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Source: Briefing Notes in Economics
Resulting in 1 citation.
1. Gius, Mark Paul
Ceccucci, Wendy
The Impact of Information Technology on Labour Productivity in the Service and Trade Sectors of the USA
Briefing Notes in Economics 45 (June/July 2000): 1-6.
Also: http://www.richmond.ac.uk/bne/MarkGius.PDF
Cohort(s): NLSY79
Publisher: Richmond - The American International University in London
Keyword(s): Computer Use; Information Networks; Labor Productivity; Technology/Technological Changes

Permission to reprint the abstract has not been received from the publisher.

The last two decades have witnessed an explosion in the power and capabilities of ordinary computers and information technology equipment in general. Even more interesting, however, is the fact that, between 1960 and 1990, the price of computing, or processing power, in the US shrank in real terms by a factor of 6000 (Economist, 1991, p.30)1. Getting more computing power for less money has not escaped the interest of US business enterprises. In 1970, information technology equipment accounted for 11% of all durable equipment purchased by private enterprises; by 1989, that figure had risen to 51% (Economist, 1991, p.30).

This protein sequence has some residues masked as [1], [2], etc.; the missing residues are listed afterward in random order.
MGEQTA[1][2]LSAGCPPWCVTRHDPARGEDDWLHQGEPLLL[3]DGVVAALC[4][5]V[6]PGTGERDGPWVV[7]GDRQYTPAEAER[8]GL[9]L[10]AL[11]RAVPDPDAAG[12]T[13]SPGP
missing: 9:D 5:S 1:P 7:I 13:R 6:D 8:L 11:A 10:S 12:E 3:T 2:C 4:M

Unfortunately, it has been difficult to establish whether the extent of such investments in information technology has resulted in any realized cost savings or any increase in labour productivity. Existing empirical studies of the relationship between information technology deepening and labour productivity have yielded conflicting results. At the aggregate level, Oliner and Sichel (1994) find that information technology does not make a significant contribution to output growth. Using industry level data, Morrison and Berndt (1991) find that computing technology has had only a very small impact on technical progress. In another study, Morrison and Berndt (1992), find that, in most industries, integration of processing power is uncorrelated with multi-factor productivity. Parsons, et al (1993) report very low returns for information technology investments for Canadian banks.

Bibliography Citation
Gius, Mark Paul and Wendy Ceccucci. "The Impact of Information Technology on Labour Productivity in the Service and Trade Sectors of the USA." Briefing Notes in Economics 45 (June/July 2000): 1-6.